"UIF is not Some Money Tree" Minister Says as Cosatu Pushes for Extension of the 3 Months of TERS
View pictures in App save up to 80% data.
Deputy Minister of Labour and Employment Boitumelo Moloi told parliament on Friday afternoon that the Unemployment Insurance Fund (UIF)'s financial stability is in jeopardy and needs to be addressed.
"The UIF is not some money tree with unlimited resources. As we work on the fund and gear it to assist more workers, we have to consider its financial stability for the future," she said. View pictures in App save up to 80% data.
The Deputy Minister was echoing Minister Thulas Nxesi's sentiment in May when he told the same parliamentary committee that the UIF is under serious strain as the Covid19 pandemic and the national lockdown restrictions continued in South Africa.
With the unemployment rate above 30% and expected to increase as the economy struggles with most companies on the brink of closure, the strain on the fund is set to increase. View pictures in App save up to 80% data.
Employees that have been retrenched are not the only people that the UIF must take care of during this pandemic. There are those workers that could not work during much of the lockdown phase of the economy who are also being paid the UIF. View pictures in App save up to 80% data.
Therefore, the queue of workers seeking assistance from the UIF keeps on getting longer.
Nxesi had warned that these benefits were limited, and a long-term solution to deal with employment insecurity should be implemented by the state
The UIF, under normal circumstances pays out sums of money to employees who contribute to the fund once they lose their jobs.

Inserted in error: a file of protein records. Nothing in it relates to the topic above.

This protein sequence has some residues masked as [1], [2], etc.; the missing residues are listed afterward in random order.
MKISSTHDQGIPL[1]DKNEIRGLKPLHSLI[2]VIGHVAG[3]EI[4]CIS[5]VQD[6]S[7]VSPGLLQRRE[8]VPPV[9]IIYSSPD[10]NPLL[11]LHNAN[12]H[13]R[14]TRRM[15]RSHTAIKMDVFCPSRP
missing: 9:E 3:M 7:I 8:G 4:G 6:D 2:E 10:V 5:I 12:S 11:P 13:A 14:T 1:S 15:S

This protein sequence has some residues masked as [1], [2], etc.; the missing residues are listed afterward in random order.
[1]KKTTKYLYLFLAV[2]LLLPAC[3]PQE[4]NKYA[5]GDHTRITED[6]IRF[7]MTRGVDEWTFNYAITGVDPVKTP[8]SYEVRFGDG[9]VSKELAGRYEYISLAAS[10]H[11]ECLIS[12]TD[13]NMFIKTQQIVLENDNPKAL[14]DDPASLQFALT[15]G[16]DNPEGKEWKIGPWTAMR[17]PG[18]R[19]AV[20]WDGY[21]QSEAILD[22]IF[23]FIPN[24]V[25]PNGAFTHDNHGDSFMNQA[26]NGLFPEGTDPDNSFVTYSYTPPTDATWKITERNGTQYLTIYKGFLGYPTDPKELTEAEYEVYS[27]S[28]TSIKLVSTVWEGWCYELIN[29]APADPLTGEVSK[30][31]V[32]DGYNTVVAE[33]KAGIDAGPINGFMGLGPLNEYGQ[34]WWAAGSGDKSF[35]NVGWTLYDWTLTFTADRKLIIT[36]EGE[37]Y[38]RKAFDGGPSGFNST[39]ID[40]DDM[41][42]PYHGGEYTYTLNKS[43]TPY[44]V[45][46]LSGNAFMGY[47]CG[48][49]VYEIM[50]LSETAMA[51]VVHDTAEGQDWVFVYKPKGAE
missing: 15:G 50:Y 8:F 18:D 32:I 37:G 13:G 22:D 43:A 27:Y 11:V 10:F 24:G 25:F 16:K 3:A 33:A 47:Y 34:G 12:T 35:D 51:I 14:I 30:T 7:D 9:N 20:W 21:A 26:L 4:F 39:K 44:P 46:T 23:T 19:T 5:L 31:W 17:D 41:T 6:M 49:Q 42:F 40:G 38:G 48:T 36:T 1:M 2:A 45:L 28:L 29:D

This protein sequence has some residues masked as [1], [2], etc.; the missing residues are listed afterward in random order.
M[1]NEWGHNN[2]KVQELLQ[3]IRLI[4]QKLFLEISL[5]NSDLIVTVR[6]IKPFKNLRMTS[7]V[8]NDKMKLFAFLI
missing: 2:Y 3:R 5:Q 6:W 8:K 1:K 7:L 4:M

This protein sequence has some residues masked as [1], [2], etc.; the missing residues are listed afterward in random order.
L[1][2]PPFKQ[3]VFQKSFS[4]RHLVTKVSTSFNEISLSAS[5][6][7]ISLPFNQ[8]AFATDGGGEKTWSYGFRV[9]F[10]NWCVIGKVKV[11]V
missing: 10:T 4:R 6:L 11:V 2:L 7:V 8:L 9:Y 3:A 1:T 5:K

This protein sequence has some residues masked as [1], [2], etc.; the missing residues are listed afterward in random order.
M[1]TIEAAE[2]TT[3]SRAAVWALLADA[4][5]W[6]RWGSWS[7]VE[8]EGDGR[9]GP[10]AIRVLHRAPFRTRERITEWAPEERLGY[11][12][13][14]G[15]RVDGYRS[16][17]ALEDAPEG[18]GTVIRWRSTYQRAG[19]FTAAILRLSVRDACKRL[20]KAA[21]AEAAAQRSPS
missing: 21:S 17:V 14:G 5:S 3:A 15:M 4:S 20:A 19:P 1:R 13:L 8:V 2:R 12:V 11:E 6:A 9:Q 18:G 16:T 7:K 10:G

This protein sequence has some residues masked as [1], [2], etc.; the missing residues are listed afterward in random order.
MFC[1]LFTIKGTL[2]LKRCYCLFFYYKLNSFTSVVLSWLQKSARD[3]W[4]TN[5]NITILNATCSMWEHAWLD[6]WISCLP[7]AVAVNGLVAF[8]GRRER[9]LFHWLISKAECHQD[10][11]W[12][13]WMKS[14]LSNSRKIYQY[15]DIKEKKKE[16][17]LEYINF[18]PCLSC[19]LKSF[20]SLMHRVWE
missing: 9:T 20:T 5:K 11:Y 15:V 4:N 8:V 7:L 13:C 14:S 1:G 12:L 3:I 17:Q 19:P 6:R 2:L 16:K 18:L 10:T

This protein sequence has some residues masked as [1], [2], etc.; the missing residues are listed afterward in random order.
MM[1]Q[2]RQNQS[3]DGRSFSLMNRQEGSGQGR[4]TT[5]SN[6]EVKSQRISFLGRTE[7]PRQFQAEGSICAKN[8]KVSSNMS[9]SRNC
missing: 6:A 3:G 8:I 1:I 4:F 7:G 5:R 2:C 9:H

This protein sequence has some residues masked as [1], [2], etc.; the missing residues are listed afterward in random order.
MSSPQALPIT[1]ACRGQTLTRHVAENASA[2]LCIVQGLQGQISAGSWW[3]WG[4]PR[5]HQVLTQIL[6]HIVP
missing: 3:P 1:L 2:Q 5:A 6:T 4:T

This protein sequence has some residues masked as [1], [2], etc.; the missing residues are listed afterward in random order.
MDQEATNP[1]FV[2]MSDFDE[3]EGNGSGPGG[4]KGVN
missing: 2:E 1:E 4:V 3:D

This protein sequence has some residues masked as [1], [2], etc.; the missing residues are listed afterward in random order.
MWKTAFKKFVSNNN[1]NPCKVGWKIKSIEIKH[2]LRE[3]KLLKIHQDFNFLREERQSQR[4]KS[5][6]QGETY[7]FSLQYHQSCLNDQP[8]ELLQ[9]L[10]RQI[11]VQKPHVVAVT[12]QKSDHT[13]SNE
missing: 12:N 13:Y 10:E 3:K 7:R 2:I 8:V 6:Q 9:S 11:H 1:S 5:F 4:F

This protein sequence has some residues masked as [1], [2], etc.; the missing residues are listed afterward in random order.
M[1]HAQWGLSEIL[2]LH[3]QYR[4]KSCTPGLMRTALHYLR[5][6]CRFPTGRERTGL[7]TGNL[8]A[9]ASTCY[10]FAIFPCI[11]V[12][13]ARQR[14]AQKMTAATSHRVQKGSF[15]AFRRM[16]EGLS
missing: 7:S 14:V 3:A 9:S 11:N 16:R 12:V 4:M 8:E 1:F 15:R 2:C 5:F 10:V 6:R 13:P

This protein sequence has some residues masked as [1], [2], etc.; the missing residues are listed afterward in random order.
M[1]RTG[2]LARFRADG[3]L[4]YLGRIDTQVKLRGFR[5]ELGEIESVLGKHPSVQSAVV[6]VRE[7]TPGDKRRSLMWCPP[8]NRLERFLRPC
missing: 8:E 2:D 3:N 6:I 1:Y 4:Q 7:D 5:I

Due to the Covid19 national lockdown the fund had to implement funding to protect businesses affected by the lockdown so that they can continue paying salaries while closed.
The UIF went from disbursing R17million a day on average before Covid19 to R700million a day on average during the pandemic. View pictures in App save up to 80% data.
Congress of South African Trade Unions (Cosatu) parliamentary liaison officer Matthew Parks pointed out that the UIF shouldered a huge load of providing funds to millions of workers while banks and insurance companies were just folding their hands.
"We are engaging with the UIF to provide further coverage for those who can't go back to work, including those in their sixties," he said. View pictures in App save up to 80% data.
Parks further revealed that Cosatu is trying to push for an extension of the 3months of Temporary Employer/Employee Relief Scheme(TERS) cover until the restricted employees all go back to work.
The TERS, according to Minister Nxesi will end in June as the 3months would have lapsed. This will be a major blow to employees who are still affected by the lockdown since companies they work for, remain closed.